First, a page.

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  • Home > Gail Carriger > Etiquette and Espionage     

    Mrs. Barnaclegoose’s eyes narrowed. “I have no idea, young miss, what you are on about.”

    “No, I suppose you might not. Nevertheless, this is a matter of finishing in the other way.”

    “Ah.” Mrs. Barnaclegoose gave Sophronia a once-over. “I take it the cheese is the result of your procurement of this object?”

    “Exactly so.”

    “So you are learning something.” The woman was beginning to look less affronted and more pleased with herself.

    “Oh, Mrs. Barnaclegoose, I am learning many things. Thank you for recommending me to the academy.”

    “Ah, good, well. I thought you would be an admirable fit.” Mrs. Barnaclegoose looked like she might actually be blushing with pleasure.

    “You are very wise, Mrs. Barnaclegoose.” How have I never noticed she only required praise to find me acceptable? wondered Sophronia, not quite realizing that this, too, was a mark of her new education. Many was the lady whose belief in another’s sound judgment was based solely upon that other judging her favorably.

    The older woman actually smiled at her.

    Sophronia smiled the smile Lady Linette called “winning” and nodded to the reticule, which Mrs. Barnaclegoose had now taken and tucked under the edge of her copious skirts.

    “My dear girl, I have it all entirely under control.”

    Sophronia curtsied.

    Mrs. Barnaclegoose approved the maneuver. “Such an excellent education.”

    Sophronia curtsied again and then hurriedly made her way from the room, dashing upstairs to change her dress. It was as good an excuse as any to be absent from the ball for a short length of time.

    She confiscated another one of her sister’s dresses, figuring Petunia’s evening was ruined regardless, and did it up as best as she was able without a maid, finally throwing on a shawl to cover the missed buttons at the back. It was a sage-green confection with fuchsia trim, most ill-suited to her complexion, but it would have to do.

    The remainder of the evening was rather anticlimactic. Neither Pickleman, government dandy, nor Pistons returned. Sophronia hoped she had set things up so that the two men would chase after the Pistons, and the Pistons, being wild young men out for a night of tomfoolery, would lead them on a merry chase. Mrs. Barnaclegoose made her excuses at a respectably early hour for a respectable lady, and no one—not even Dimity, who was looking—noticed that she had a mechanical sausage dog for a handbag. Petunia danced the last of the ball away with a succession of appropriate young men. Pillover danced with Sophronia and Dimity with gravitas, if not skill, although he was a head shorter at the very least. The lemonade was pronounced superior to the punch, and the cheese pie was not at all missed.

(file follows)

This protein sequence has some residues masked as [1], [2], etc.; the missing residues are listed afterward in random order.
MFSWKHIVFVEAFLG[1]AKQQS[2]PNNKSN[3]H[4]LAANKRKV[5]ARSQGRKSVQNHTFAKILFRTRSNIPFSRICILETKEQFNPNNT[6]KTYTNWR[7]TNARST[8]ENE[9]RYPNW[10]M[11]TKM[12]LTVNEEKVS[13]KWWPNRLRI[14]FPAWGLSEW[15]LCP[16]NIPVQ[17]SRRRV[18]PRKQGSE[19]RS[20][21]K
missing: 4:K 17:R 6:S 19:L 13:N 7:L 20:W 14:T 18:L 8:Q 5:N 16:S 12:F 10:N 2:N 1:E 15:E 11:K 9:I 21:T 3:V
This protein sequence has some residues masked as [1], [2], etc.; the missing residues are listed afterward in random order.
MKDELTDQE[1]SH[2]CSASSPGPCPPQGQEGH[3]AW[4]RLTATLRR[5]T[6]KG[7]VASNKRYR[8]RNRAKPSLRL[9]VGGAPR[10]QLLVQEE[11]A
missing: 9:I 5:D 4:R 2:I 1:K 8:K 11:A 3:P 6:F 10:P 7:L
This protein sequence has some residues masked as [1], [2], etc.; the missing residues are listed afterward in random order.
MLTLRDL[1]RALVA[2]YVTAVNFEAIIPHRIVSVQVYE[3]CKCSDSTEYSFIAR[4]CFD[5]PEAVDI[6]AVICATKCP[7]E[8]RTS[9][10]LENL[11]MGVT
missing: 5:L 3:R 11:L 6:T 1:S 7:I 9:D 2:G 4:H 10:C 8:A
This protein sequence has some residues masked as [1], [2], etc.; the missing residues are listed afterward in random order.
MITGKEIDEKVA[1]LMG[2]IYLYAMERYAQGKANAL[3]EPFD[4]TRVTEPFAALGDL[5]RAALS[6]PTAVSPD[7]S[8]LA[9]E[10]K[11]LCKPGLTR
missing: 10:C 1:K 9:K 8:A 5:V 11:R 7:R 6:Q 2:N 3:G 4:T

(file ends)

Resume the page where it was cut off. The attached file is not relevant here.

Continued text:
Monique de Pelouse spent the rest of the event in the best guest bedroom and insisted on a carriage being called for her in the wee hours of the morning. In the interest of his business concerns, a very worried Mr. Temminnick lent her his personal conveyance to catch the morning express train to London.

    Upon discovering the burned-down gazebo and crushed lilac bushes, Mrs. Temminnick declared categorically that her youngest daughter must be responsible and thus still needed the benefits of finishing school and was not at all ready to return home. She noticed that Sophronia had emerged a politer, more mannered, and stylish young lady, but she had also emerged covered in cheese pie. Clearly Mademoiselle Geraldine’s still had work to do, and as they were willing to keep Sophronia on, she was most certainly willing to be parted from her youngest daughter.

    Sophronia pretended to be most upset at the idea of continued exile, although she was secretly delighted. She packed with far greater care this time around, including her riding crop, three steel lug bolts, and a small dissection knife among the hand-me-down dresses her mother insisted on including and Dimity insisted they could easily “make over.” Sophronia considered the airdinghy; there was no way to keep it at school, although she supposed the sooties might find one. Instead, she and Dimity deflated the balloons, lowered the sail, and convinced the builders to incorporate the remaining gondola and mast as a decorative element on the roof of the new gazebo. It disappeared seamlessly there, hidden in plain sight.

    Dimity and Pillover stayed the length of the winter holidays. There were so many Temminnick children that Sophronia privately suspected her mother of not noticing the extras. Mrs. Temminnick was occupied with preparing Petunia for a London Season, her little country ball having garnered enough attention to warrant a mention in the Morning Post. It came as a relief to pack her youngest daughter and associated compatriots back to what she could only surmise was a respectable finishing school that would hopefully rid Sophronia of her many manifest flaws.

    Little did she know.

    Sophronia returned to Mademoiselle Geraldine’s to find the prototype safely ensconced at Bunson’s and already under reproduction, a commendation in her school record for unwarranted but well-executed fancy-dress operation maneuvers, and Bumbersnoot waiting quietly in the sitting room with a note pinned to his bu**ocks.

    “Next time,” read the note, “please use a more genteel method of object transfer. There is ash all down my evening dress. Yours, etc. Mrs. B.”

    Sophronia patted her mechanimal on his head. “Nicely done, Bumbersnoot.”

    Bumbersnoot belched a puff of steam in satisfaction and wagged his mechanical tail—tick-tock, tick-tock.

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